Cynthia Ruchti is an author and speaker who tells stories of hope-that-glows-in-the-dark in several ways including through her novels, nonfiction, women’s events, and outlets related to the Heartbeat of the Home radio broadcast she wrote and produced for 33 years. Ms. Ruchti and her plot-tweaking husband reside in the heart of Wisconsin, not far from their three children and five joy-giving grandchildren.
Ms. Ruchti’s latest novel is the Christian fiction title, When the Morning Glory Blooms.
Readers can learn more about Cynthia Ruchti and her work by visiting the following links:
If you had to describe your book in two sentences, what would they be?
When the Morning Glory Blooms is the story of three women—from three eras—desperately seeking hope in the tangle of unplanned pregnancy. Their perspectives are different; their longings, the same.
Do you have a favorite line or excerpt from your current work?
One of my favorites is actually the first line of the book: “The hand on her cheek weighed no more than a birthmark.” When I started writing the story, I had no idea the line would reappear as the novel progressed. And I didn’t realize how that concept would so profoundly affect me at the core level.
What are five important things that you take into consideration while writing your story?
Not necessarily in this order:
1. Does it sing? Are the words musical, even in the harsh places?
2. Does it speak? Do the characters seem so real, the reader feels immersed in the story, carrying on conversations with secondary characters, living the main characters’ challenges?
3. Does it dance? Does it evoke an emotional, almost visceral response?
4. Does it resonate? Will readers recognize themselves or people they care about in the pages?
5. Does it make hope obvious?
Why should readers pick up your book?
When the Morning Glory Blooms is an invitation to rock babies that will rock your world, to vicariously wrap your arms and heart around three women—from three eras—who are both hurting and courageous, to watch unexpected love uncurl in their lives like a morning glory blossom unfurls to embrace the sun. My hope is that readers will linger over the reading experience, reluctant to leave those characters, eager to stay connected with them and their stories that live beyond the last page.
What was the turning point when you realized you wanted to write and share your voice with the world?
I’ve long appreciated the power of words to change things within the human heart, making us wiser, more compassionate, with eyes opened to experiences outside of our own. For me, the turning point was the day I was given the assignment to create a radio broadcast of drama and devotional thoughts. I could have said no, that I had no training or history or resume or practical experience. But I had passion to spare. That led to a 33-year run with the radio broadcast. All those years included listening to listeners and readers, writing shorter pieces in preparation for longer stories, and learning the meaning of faithfulness and tenacity.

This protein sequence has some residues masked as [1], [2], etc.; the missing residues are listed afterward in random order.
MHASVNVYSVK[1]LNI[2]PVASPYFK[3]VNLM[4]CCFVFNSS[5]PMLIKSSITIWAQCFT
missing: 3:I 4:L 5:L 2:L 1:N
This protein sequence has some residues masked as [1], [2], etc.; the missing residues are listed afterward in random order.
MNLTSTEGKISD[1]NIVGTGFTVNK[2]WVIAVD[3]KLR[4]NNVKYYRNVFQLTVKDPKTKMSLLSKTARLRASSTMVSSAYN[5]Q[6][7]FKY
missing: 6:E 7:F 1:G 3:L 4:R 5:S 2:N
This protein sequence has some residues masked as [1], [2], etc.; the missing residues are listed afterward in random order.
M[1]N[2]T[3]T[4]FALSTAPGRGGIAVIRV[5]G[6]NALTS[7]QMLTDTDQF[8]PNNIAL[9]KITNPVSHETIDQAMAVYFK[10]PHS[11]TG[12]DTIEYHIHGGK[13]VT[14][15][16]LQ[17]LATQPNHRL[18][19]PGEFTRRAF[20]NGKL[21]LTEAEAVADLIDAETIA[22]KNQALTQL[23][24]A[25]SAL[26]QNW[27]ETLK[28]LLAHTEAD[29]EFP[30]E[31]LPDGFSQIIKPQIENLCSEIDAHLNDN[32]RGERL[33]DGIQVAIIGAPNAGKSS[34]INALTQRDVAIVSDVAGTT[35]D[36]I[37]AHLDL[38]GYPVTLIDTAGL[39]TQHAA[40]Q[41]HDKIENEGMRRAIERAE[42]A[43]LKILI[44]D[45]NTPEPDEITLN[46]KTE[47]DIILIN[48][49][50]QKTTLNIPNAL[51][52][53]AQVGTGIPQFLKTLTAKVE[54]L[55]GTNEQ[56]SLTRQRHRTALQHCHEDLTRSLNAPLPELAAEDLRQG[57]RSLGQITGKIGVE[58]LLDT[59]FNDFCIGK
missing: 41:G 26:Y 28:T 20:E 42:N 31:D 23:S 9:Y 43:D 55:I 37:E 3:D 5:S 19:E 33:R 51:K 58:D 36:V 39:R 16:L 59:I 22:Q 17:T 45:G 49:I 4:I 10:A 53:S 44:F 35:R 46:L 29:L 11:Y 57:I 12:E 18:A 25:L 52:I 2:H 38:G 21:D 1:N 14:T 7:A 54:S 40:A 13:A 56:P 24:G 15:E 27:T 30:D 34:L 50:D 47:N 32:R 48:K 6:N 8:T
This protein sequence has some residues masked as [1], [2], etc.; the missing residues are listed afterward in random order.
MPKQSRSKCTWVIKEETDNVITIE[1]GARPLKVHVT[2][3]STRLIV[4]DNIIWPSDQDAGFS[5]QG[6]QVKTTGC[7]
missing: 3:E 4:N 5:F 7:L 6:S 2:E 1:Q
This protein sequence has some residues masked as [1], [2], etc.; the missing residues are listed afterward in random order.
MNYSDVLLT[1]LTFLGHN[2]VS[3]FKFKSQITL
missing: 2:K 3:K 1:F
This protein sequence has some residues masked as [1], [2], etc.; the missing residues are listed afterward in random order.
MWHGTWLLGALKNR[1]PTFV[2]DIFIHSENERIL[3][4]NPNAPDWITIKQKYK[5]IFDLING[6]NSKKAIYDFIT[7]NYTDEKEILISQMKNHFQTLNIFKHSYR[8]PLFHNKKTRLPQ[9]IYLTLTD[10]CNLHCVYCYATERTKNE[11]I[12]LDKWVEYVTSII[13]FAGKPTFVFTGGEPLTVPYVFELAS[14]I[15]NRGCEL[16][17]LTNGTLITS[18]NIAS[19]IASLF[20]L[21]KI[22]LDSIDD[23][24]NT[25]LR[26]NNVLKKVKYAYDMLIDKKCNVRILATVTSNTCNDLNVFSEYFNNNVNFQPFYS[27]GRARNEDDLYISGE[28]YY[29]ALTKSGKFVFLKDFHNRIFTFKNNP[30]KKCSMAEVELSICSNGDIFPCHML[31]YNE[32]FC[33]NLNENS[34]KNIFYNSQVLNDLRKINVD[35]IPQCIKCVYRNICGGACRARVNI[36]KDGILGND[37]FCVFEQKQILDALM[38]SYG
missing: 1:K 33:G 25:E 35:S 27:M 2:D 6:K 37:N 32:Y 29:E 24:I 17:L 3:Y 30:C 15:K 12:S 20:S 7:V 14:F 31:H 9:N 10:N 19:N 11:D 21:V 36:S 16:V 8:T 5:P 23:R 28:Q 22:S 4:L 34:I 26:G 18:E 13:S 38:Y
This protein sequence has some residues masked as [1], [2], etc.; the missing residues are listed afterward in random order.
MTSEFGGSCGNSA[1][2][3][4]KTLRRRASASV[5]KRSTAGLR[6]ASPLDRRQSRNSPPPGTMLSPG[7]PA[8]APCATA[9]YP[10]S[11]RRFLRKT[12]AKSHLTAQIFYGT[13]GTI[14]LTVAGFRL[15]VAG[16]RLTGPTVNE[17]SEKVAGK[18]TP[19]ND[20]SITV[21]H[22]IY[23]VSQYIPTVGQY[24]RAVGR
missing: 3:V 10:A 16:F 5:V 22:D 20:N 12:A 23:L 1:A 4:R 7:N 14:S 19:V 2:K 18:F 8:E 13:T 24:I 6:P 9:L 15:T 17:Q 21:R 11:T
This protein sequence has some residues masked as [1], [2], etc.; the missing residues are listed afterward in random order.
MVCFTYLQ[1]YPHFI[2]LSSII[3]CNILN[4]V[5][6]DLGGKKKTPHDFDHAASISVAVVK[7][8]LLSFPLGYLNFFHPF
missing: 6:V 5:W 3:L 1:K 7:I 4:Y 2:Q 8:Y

What genres do you prefer to read? Which do you enjoy writing in?
I’m a diverse reader. I like to read outside my own genre to challenge myself and help me grow. But I usually gravitate toward novels that have a literary feel a notch or two higher than what I write. I enjoy writing family angst, emotion-rich stories that also know when it’s time for a brief breather of humor.
What five things would you have with you at all times if you had to be prepared to take a trip at the drop of a hat?
1. An e-reader loaded with lots of books
2. A great, versatile jacket that can dress up or dress down
3. Smartphone to keep in touch with family, work, editors, my agent, and readers!
4. My cosmetic bag with the only shampoo that works for my hair, the only hair spray that works for my hair, the only foundation that works for my face, etc.
5. My laptop and charger (or the stripped-down version: legal pad and pens) so I’m never far from the current story
If you could have one super power, what would it be and why?
Perpetual focus. With the super power of perpetual focus, I wouldn’t be distracted by silly annoyances like laundry and making meals or spending four hours thinking of the perfect name for a protagonist.
What footprint do you want to leave behind in this world?
My husband said to answer “Size 11.” But not only is that not my shoe size, it’s not accurate. The footprint I long to leave behind is that of someone who listened hard enough to find creative ways to put into words what others thought and felt but didn’t know how to express.